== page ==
I am aware of the fact that the task at hand is not about South Africa, but Russia-Africa Forum, and what must be done, a phrase you decided to coined as; WHAT NEXT.

In my Mail & Guardian newspaper article last year, I offered perspectives on Africa in the Changing World.

In that article, I painted a picture of my Continent (Africa) as follows:

The history of Africa, and the trajectory its history took could have been different. Hence its influence on the world and on change would be far different. Consider for a moment Carthage, Hannibal and Rome. A different outcome could have changed the world then and it would be very completely different now.

The Romans defined Europe. They set the precursors for its current geographical boundaries, language differences, and even its major religions and systems of government. But it could have been quite different.

Before Rome became a superpower, it had an equally, if not more powerful, enemy: Carthage. Founded in the 6th century, one could consider Carthage as Rome’s complete antithesis.

Whereas Carthage built its empire on trade, “a” Rome expanded by conquest and plunder. Carthaginians preferred establishing colonies that retained their national identities in exchange for annual tribute, whereas Rome opted for the assimilation or annihilation of conquered lands, and encouraged a singular Roman identity. This permeated European culture.

The great rivalry between the two states came to a head in 264 BC, when a dispute over Sicily led to the beginning of the Punic Wars.

The three decisive wars that lasted almost a century in total, resulted in the ruin and eventual destruction of Carthage in 146 BC, and the rest, as they say is history.

But what would Europe be like if Carthage had come out on top instead of Rome? The famous general Hannibal Barca almost seized Rome after famously crossing the Alps with an army of elephants. He and his army won a succession of victories across the Italian peninsula only to be called back to Carthage before having the chance to take Rome itself.

What if he hadn’t been recalled? Many historians believe as I do too, that if Hannibal had pressed on and taken Rome, the second Punic war would have swung heavily in favor of the Carthaginians. The Punic wars would have ended early, Carthage would have colonized Italy and gone on to become the dominant superpower in the Mediterranean, significantly altering European history as we know it. and, I must add, altering Africa’s history as we know it.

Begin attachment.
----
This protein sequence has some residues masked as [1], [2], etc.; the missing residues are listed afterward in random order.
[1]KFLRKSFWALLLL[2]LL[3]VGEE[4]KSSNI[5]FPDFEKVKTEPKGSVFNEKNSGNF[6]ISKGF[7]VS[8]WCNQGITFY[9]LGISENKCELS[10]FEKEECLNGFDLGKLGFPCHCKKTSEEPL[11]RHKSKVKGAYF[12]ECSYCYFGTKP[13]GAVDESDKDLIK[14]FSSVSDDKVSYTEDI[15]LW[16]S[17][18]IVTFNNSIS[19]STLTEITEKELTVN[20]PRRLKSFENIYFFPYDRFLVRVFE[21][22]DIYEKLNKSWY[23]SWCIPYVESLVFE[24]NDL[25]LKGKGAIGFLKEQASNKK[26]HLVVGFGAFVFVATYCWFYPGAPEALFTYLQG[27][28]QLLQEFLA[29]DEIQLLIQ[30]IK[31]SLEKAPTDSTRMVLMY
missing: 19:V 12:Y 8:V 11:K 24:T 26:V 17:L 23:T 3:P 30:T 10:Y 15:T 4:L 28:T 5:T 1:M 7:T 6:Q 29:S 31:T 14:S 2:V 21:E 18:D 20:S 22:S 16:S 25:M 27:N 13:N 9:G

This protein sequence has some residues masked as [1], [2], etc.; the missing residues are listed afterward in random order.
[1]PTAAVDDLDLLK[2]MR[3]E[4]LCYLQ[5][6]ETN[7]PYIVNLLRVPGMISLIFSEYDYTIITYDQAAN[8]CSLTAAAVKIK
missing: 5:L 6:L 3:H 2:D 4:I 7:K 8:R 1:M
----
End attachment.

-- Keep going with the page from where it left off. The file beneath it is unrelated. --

Had Hannibal pressed on and taken Rome, the first thing we would notice on this alternate timeline is that, the European borders would be nothing like what we have today. After successfully seizing Rome, the Barcid family would have gained more power and prestige and Hannibal may have likely set his sights on conquering the Iberian Peninsula to consolidate the Barcid family lands in Spain.

As Carthage valued gold over power, and there was no gold, Europe continued to develop as independent states and maintained their pagan heritage, and without the backing of Rome, Christianity would not have been legitimized. Even if Christianity found another way to gather a mass following, without the Roman unification of Europe it is unlikely that Christianity would have spread so far and so fast and northern Europe would have stayed primarily pagan, possibly with fractious tribes battling it out for supremacy within their own states.

As a historian myself, it is not easy to omit certain aspects of our historical metamorphosis, instead these are re-emerging debates which ought to be influencing not only our current African leaders, but African academics and students too pedagogically speaking.

Africa's history is a story of change. It all began with a paleoanthropological site located on the outskirts of Johannesburg, in South Africa.

The Cradle for Humankind is home to the largest concentration of human ancestral remains anywhere in the world. The Sterkfontein Caves were the site of the discovery of a 2.3-million-year-old fossil Australopithecus africanus (nicknamed "Mrs. Ples"), found in 1947 has produced more than a third of early hominid fossils ever found prior to 2010. The Dinaledi Chamber contains naledi fossils, the most extensive discovery of a single hominid species ever found in the world.

At its peak, prior to European colonialism, it is estimated that Africa had up to 10,000 different states and autonomous groups with distinct languages and customs. Some notable pre-colonial states and societies in Africa include the Ajuran Empire, Bachwezi Empire, D'mt, Adal Sultanate, Alodia, Dagbon Kingdom, Warsangali Sultanate, Buganda Kingdom, Kingdom of Nri, Nok culture, Mali Empire, Bono State, Songhai Empire, Benin Empire, Oyo Empire, Kingdom of Lunda (Punu-yaka), Ashanti Empire, Ghana Empire, Mossi Kingdoms, Mutapa Empire, Kingdom of Mapungubwe, Kingdom of Sine, Kingdom of Sennar, Kingdom of Saloum, Kingdom of Baol, Kingdom of Cayor, Kingdom of Zimbabwe, Kingdom of Kongo, Empire of Kaabu, Kingdom of Ile Ife, Ancient Carthage, Numidia, Mauretania, and the Aksumite Empire.